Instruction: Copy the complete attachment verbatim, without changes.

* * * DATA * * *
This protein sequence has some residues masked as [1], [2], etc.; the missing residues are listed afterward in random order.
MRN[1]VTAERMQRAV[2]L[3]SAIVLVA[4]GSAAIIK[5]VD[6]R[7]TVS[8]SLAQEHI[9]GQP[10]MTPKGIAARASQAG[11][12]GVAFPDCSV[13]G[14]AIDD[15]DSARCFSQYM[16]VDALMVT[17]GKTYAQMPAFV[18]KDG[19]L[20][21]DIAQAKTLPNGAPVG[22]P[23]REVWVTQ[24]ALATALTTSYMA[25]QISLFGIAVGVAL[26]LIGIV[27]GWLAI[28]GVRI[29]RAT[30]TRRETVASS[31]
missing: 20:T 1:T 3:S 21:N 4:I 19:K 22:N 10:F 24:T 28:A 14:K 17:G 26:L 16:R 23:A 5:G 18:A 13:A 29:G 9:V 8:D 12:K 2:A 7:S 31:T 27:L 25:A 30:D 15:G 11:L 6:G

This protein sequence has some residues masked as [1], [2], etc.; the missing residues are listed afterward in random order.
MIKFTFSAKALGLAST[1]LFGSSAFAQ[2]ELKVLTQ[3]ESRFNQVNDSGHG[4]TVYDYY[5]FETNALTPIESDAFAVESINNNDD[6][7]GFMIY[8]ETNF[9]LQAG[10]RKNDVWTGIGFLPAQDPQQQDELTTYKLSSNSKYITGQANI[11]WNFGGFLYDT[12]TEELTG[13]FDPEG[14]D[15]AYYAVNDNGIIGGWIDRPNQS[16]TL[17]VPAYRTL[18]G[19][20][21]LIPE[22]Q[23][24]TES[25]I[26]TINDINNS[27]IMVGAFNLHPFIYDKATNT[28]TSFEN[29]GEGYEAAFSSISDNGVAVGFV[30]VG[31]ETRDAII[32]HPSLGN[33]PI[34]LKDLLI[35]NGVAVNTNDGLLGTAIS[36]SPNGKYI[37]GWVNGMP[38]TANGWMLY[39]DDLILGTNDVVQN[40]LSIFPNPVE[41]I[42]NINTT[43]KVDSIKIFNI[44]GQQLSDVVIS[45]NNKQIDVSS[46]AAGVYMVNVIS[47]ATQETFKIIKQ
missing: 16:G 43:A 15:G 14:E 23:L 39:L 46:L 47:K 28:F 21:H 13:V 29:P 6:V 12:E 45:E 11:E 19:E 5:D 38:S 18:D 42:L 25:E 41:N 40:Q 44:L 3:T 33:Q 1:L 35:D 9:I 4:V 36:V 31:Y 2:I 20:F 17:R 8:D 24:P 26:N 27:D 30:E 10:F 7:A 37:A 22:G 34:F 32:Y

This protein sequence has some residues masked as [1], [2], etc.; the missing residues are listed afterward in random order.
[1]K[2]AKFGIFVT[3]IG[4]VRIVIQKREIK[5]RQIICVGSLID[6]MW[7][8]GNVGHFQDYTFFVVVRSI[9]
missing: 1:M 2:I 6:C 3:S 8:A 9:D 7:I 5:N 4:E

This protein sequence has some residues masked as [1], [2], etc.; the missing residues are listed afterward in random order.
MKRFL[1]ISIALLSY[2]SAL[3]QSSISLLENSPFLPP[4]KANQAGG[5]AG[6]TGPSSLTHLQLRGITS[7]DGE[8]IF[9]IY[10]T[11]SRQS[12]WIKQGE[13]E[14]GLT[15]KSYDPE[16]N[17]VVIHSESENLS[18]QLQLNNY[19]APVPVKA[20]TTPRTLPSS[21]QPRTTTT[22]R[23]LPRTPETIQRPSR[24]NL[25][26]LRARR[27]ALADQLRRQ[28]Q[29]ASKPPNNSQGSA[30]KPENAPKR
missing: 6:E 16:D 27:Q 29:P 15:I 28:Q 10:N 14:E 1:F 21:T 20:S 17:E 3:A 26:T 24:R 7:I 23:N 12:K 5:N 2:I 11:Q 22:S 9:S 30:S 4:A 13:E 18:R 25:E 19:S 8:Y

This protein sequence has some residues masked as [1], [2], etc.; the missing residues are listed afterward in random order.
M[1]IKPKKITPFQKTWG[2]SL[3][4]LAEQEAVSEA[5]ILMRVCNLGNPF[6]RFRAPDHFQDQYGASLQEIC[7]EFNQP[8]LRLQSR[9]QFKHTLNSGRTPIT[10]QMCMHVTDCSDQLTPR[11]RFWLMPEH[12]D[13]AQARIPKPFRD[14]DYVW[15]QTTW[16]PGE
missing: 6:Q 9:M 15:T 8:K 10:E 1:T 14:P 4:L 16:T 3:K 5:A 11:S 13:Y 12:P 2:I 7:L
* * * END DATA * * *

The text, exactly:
This protein sequence has some residues masked as [1], [2], etc.; the missing residues are listed afterward in random order.
MRN[1]VTAERMQRAV[2]L[3]SAIVLVA[4]GSAAIIK[5]VD[6]R[7]TVS[8]SLAQEHI[9]GQP[10]MTPKGIAARASQAG[11][12]GVAFPDCSV[13]G[14]AIDD[15]DSARCFSQYM[16]VDALMVT[17]GKTYAQMPAFV[18]KDG[19]L[20][21]DIAQAKTLPNGAPVG[22]P[23]REVWVTQ[24]ALATALTTSYMA[25]QISLFGIAVGVAL[26]LIGIV[27]GWLAI[28]GVRI[29]RAT[30]TRRETVASS[31]
missing: 20:T 1:T 3:S 21:N 4:I 19:K 22:N 10:F 24:T 28:A 14:K 17:G 26:L 16:R 23:A 5:G 18:A 13:A 29:G 9:V 8:D 12:K 2:A 7:S 31:T 27:L 25:A 30:D 15:G 11:L 6:G

This protein sequence has some residues masked as [1], [2], etc.; the missing residues are listed afterward in random order.
MIKFTFSAKALGLAST[1]LFGSSAFAQ[2]ELKVLTQ[3]ESRFNQVNDSGHG[4]TVYDYY[5]FETNALTPIESDAFAVESINNNDD[6][7]GFMIY[8]ETNF[9]LQAG[10]RKNDVWTGIGFLPAQDPQQQDELTTYKLSSNSKYITGQANI[11]WNFGGFLYDT[12]TEELTG[13]FDPEG[14]D[15]AYYAVNDNGIIGGWIDRPNQS[16]TL[17]VPAYRTL[18]G[19][20][21]LIPE[22]Q[23][24]TES[25]I[26]TINDINNS[27]IMVGAFNLHPFIYDKATNT[28]TSFEN[29]GEGYEAAFSSISDNGVAVGFV[30]VG[31]ETRDAII[32]HPSLGN[33]PI[34]LKDLLI[35]NGVAVNTNDGLLGTAIS[36]SPNGKYI[37]GWVNGMP[38]TANGWMLY[39]DDLILGTNDVVQN[40]LSIFPNPVE[41]I[42]NINTT[43]KVDSIKIFNI[44]GQQLSDVVIS[45]NNKQIDVSS[46]AAGVYMVNVIS[47]ATQETFKIIKQ
missing: 16:G 43:A 15:G 14:E 23:L 39:L 46:L 47:K 28:F 21:H 13:V 29:P 6:V 12:E 45:E 11:E 19:E 5:D 38:S 18:D 42:L 25:E 41:N 40:Q 44:L 3:T 33:Q 1:L 35:D 9:I 4:V 36:V 31:Y 2:I 20:F 17:R 8:D 24:P 26:N 27:D 30:E 10:F 7:A 37:A 22:G 34:F 32:Y

This protein sequence has some residues masked as [1], [2], etc.; the missing residues are listed afterward in random order.
[1]K[2]AKFGIFVT[3]IG[4]VRIVIQKREIK[5]RQIICVGSLID[6]MW[7][8]GNVGHFQDYTFFVVVRSI[9]
missing: 1:M 2:I 6:C 3:S 8:A 9:D 7:I 5:N 4:E

This protein sequence has some residues masked as [1], [2], etc.; the missing residues are listed afterward in random order.
MKRFL[1]ISIALLSY[2]SAL[3]QSSISLLENSPFLPP[4]KANQAGG[5]AG[6]TGPSSLTHLQLRGITS[7]DGE[8]IF[9]IY[10]T[11]SRQS[12]WIKQGE[13]E[14]GLT[15]KSYDPE[16]N[17]VVIHSESENLS[18]QLQLNNY[19]APVPVKA[20]TTPRTLPSS[21]QPRTTTT[22]R[23]LPRTPETIQRPSR[24]NL[25][26]LRARR[27]ALADQLRRQ[28]Q[29]ASKPPNNSQGSA[30]KPENAPKR
missing: 6:E 16:D 27:Q 29:P 15:I 28:Q 10:N 14:E 1:F 21:T 20:S 17:E 3:A 26:T 24:R 7:I 23:N 12:K 5:N 2:I 11:Q 22:S 9:S 30:S 4:A 13:E 18:R 25:E 19:S 8:Y

This protein sequence has some residues masked as [1], [2], etc.; the missing residues are listed afterward in random order.
M[1]IKPKKITPFQKTWG[2]SL[3][4]LAEQEAVSEA[5]ILMRVCNLGNPF[6]RFRAPDHFQDQYGASLQEIC[7]EFNQP[8]LRLQSR[9]QFKHTLNSGRTPIT[10]QMCMHVTDCSDQLTPR[11]RFWLMPEH[12]D[13]AQARIPKPFRD[14]DYVW[15]QTTW[16]PGE
missing: 6:Q 9:M 15:T 8:K 10:E 1:T 14:P 4:L 16:T 3:K 5:A 11:S 13:Y 12:P 2:I 7:L